10/10/16 – I’m starting off the new week by moving from my old Livejournal blog to one hosted on this new website. So since you are reading this….welcome. My old blog is still located here. I may or may not keep updating it at this point…there are only so many hours in the day. For now, the latest news and posts will be posted here on my website, and perhaps a redundant post will appear on the Livejournal page as well.
It’s been a quite the week. Just starting with the news….that on it’s own could fill dozens of blog posts. In the local news, the week started off with a person shooting a police dog at a gas station about a mile from where I live. A police helicopter running search lights was flying over my area until well past 3 AM. This is NOT very typical of where I live. Thankfully, the person involved was arrested by Tuesday, but it was a very tense start to the work week. I’m also very grateful that the police dog had surgery and is expected to make a full recovery.
Additionally, we had tons of political insanity in the Presidential race this week. Donald Trump hit several new lows with some of the details of his tax situation being revealed and the admission of sexually assaulting women. I’m not a fan of Hillary Clinton either…ugh. We are so screwed.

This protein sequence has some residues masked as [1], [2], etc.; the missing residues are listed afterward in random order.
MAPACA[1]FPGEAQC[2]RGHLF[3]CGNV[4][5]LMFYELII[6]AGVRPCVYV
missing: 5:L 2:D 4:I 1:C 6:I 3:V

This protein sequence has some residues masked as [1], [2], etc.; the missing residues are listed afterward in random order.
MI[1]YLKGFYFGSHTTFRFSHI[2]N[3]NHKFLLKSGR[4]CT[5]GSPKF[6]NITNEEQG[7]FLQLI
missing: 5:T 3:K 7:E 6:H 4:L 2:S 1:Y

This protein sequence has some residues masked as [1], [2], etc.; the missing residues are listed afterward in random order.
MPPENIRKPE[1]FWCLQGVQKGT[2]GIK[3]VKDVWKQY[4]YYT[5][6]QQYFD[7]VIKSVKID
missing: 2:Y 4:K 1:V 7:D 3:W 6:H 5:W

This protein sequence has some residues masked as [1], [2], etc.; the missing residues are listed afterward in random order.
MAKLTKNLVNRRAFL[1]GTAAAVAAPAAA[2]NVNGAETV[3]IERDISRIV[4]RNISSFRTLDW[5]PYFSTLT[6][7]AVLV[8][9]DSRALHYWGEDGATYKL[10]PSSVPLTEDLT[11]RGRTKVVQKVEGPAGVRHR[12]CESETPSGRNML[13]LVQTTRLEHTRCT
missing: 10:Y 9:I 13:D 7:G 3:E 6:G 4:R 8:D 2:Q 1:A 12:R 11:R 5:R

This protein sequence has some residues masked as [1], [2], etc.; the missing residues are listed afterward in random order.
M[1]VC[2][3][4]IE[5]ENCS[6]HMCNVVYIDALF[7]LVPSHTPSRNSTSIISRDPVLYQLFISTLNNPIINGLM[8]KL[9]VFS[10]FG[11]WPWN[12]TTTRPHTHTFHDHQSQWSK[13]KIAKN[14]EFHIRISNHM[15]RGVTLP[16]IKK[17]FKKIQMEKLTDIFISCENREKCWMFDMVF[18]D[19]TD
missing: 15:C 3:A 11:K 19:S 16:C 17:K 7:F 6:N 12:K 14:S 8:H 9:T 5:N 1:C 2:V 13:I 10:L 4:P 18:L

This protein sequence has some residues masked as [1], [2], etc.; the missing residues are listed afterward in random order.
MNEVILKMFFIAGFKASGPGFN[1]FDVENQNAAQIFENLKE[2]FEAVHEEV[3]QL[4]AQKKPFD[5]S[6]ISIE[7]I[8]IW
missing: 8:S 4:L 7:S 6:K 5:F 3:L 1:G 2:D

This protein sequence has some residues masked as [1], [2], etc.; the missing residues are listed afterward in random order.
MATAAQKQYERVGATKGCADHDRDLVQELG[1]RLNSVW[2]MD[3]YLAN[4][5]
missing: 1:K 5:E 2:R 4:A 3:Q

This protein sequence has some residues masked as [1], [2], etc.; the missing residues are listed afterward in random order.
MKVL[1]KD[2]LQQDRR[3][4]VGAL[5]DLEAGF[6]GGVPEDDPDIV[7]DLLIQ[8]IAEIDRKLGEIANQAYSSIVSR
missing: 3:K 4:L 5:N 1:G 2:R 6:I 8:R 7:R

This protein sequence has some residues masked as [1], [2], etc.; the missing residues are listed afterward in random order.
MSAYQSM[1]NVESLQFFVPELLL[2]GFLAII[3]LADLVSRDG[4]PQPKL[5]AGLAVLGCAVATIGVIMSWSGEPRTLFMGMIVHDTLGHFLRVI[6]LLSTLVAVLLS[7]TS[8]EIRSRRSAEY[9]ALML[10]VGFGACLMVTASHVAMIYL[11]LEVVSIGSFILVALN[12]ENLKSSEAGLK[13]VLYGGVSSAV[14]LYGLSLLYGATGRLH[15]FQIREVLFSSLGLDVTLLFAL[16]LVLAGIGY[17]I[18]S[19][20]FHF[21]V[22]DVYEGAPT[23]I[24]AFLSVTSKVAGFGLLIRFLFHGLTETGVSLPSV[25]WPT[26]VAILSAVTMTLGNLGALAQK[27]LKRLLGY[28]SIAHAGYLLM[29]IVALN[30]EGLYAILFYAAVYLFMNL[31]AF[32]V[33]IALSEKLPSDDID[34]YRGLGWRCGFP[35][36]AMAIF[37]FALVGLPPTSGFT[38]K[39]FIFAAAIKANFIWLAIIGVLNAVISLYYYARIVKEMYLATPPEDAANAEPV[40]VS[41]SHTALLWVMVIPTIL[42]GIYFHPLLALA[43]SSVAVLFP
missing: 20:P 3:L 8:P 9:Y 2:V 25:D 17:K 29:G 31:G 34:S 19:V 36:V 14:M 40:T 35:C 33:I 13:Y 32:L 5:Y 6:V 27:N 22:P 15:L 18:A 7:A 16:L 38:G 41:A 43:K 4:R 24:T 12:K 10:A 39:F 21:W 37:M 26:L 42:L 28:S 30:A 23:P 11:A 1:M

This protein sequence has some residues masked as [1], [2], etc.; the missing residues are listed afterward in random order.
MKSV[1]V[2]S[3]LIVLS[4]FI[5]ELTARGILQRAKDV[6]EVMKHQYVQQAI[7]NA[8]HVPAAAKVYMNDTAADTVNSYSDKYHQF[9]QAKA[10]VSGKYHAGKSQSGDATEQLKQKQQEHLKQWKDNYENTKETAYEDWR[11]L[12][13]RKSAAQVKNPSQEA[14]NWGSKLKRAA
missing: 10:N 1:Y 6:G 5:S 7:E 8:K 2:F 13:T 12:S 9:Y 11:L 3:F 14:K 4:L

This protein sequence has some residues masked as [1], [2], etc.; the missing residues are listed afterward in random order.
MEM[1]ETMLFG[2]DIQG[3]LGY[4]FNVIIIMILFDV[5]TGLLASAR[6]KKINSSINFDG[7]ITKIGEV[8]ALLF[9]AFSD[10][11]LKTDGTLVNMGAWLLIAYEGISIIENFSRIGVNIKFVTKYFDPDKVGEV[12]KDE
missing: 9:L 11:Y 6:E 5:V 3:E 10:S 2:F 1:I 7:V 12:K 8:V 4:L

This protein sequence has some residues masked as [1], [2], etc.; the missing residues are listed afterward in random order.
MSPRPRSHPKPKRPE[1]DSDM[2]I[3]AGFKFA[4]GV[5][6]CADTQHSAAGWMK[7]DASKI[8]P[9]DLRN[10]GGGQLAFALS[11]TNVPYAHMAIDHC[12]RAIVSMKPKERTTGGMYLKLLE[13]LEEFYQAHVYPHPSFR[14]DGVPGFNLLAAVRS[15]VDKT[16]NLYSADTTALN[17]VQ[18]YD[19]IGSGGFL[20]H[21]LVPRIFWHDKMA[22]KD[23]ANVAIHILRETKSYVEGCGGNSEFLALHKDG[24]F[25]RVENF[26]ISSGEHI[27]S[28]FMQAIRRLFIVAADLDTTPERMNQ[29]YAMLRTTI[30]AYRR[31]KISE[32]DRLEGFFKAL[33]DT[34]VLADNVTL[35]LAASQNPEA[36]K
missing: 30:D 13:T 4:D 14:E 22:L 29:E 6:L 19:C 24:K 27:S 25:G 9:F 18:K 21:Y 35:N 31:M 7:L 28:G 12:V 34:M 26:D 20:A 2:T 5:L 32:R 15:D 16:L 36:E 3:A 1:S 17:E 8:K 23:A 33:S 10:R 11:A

On top of that, Hurricane Matthew slammed Haiti, Bahamas, and the East Coast of the US. The satellite image taken by NASA is quite metaphoric for how many impacted by the storm feel. I’m not sure if my Aunt and Uncle are at their beach house, back home, or at a hotel somewhere. They were among those that were asked to be evacuate in the Carolinas. They are fine…we just don’t know where they ended up for the moment. Prayers to all those who were victims, to those dealing with floodwaters, or who have come back to their homes to find their lives completely upended by property loss/property damage.
Meanwhile, I went about the business of teaching private lessons locally, in Richmond, and via Skype. Seems so quiet and quaint, but looking at these news events, it makes you a bit grateful. The Double Koru Rock Ensemble had a good rehearsal last week; we’re prepping to play a 2 hour gig in December. It was a productive rehearsal; we solved a lot of problems on current pieces, we started working on new arrangements AND we have a completed holiday arrangement of three songs to record. Many thanks to cellist Dave Hills for arranging another piece of music for the group.